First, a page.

At times, it feels that more and more plays these days call for real props and real furniture. Looking through the past days of theatre history, it seems that props used to be constructed more often than these days. With the tastes of designers evolving to want more realistic items and less “proppy” pieces, and with the amount of time between the initial designing and the need for real objects in the hands of the actors, it seems inevitable that one day prop people will be merely buying and distributing things rather than building art for the theatre.
I ran across this article recently. In it, a property master laments:
“I groan for the decease of the good old times when a property man was a property man and not merely a distributor of borrowed articles…
There was a time when the property man was an artist in his line, because he was required to build and fashion nearly all the properties used upon the stage. But now his occupation is an empty thing. All the props are borrowed, and all the property man has to do is set ’em around on the stage and take care of them when they’re not in use. The days of the hifalutin modern society drama have altered things sadly. Now we must have real ebony furniture, real bronzes, real china and porcelain vases, real Turkish rugs, real chandeliers, gas fixtures, brackets, rustic settees, real helmets and shields, the finest French silk flowers, and blow me if I don’t believe they’ll get to manufacturing real snow yet! Why, do you know, there is one theatre in this City that buys all the fine furniture used on its stage, and at the end of the run of a piece sells it for perhaps $100 less than it cost. Now, all that sort of thing is destructive to the artistic being of the property man. After a while, the property man will exist only in history. He will be a pale-faced vision of the past. Men will tell with wonder of the fellows who in days gone by could make a fine bronze urn or an oaken mantelpiece as of men who were giants in their day.”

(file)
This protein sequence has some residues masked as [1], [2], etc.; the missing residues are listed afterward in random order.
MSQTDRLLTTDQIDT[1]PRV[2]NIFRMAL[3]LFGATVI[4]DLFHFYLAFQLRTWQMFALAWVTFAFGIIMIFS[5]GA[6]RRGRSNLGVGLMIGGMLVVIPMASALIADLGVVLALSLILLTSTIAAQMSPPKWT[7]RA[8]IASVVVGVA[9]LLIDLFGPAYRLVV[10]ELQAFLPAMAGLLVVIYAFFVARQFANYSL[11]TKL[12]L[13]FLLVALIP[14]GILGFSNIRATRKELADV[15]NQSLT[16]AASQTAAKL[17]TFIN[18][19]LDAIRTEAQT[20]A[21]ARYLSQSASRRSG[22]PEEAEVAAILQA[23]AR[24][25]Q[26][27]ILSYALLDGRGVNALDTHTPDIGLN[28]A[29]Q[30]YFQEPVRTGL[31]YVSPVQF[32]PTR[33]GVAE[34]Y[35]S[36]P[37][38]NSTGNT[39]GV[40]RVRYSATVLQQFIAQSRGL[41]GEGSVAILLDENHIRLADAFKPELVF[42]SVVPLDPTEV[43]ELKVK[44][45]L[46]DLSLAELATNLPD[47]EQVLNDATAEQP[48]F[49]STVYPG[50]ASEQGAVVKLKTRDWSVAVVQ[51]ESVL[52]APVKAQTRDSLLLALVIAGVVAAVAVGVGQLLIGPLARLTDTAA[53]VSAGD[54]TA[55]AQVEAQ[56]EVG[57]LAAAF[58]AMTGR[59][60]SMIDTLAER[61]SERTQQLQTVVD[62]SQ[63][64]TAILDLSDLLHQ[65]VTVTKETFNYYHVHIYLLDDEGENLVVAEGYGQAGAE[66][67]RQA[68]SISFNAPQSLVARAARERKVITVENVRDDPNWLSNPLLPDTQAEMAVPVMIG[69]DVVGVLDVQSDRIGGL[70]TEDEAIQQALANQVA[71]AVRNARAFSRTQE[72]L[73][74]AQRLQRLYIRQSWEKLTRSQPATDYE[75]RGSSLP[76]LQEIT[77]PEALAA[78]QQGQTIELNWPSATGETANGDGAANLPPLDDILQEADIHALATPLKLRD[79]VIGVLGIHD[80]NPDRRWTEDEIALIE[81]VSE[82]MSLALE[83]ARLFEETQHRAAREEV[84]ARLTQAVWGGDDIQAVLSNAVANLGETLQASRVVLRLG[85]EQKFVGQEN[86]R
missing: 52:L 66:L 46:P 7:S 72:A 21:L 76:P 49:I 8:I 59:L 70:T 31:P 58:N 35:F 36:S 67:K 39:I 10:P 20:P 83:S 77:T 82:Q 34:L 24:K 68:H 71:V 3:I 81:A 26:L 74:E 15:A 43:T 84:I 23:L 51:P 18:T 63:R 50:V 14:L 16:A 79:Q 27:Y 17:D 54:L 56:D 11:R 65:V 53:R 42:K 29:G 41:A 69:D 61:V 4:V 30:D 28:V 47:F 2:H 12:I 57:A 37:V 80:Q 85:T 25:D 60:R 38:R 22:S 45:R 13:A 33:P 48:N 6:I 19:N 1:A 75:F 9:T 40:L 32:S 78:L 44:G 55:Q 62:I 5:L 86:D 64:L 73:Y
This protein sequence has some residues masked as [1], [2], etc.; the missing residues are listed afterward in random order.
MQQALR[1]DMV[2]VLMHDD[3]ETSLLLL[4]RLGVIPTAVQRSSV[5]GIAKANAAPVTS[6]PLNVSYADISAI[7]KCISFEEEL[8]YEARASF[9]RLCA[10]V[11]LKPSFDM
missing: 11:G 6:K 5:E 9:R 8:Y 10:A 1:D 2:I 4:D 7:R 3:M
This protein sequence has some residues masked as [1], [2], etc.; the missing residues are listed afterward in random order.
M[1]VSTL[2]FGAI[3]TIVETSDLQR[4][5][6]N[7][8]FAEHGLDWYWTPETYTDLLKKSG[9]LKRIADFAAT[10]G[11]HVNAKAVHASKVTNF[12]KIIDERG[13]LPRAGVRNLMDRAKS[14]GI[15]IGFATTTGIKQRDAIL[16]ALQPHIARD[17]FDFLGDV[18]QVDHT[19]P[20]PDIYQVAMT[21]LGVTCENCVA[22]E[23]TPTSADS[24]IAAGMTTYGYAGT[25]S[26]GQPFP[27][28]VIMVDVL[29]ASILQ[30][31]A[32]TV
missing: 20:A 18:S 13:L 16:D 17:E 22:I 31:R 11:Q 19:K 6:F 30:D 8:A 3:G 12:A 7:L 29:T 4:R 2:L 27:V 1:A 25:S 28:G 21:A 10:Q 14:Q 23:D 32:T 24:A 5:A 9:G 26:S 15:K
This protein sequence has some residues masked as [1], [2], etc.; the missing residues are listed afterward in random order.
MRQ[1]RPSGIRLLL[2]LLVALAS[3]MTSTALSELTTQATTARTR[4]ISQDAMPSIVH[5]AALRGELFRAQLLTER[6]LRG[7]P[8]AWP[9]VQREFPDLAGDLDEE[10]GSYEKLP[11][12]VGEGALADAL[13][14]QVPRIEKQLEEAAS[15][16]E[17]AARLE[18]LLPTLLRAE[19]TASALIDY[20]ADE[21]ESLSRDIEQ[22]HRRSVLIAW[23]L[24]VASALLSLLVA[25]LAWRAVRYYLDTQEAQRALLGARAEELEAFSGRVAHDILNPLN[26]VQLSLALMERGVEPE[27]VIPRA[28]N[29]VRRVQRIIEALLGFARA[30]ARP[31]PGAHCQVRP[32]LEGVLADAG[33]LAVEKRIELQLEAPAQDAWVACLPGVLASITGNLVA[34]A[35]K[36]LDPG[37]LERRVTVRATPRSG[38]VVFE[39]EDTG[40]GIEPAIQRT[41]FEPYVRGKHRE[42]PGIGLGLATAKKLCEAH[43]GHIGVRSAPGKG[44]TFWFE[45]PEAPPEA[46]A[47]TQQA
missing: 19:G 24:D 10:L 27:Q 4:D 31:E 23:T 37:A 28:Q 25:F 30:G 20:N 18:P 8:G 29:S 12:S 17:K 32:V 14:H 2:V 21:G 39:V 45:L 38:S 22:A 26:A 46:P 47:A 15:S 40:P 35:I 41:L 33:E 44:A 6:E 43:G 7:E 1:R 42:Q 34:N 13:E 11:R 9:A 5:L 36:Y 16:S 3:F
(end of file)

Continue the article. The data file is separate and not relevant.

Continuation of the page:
Do you know when this was written? Â It first appeared in the New York Times in December 30, 1883. That’s right: almost 127 years to the day.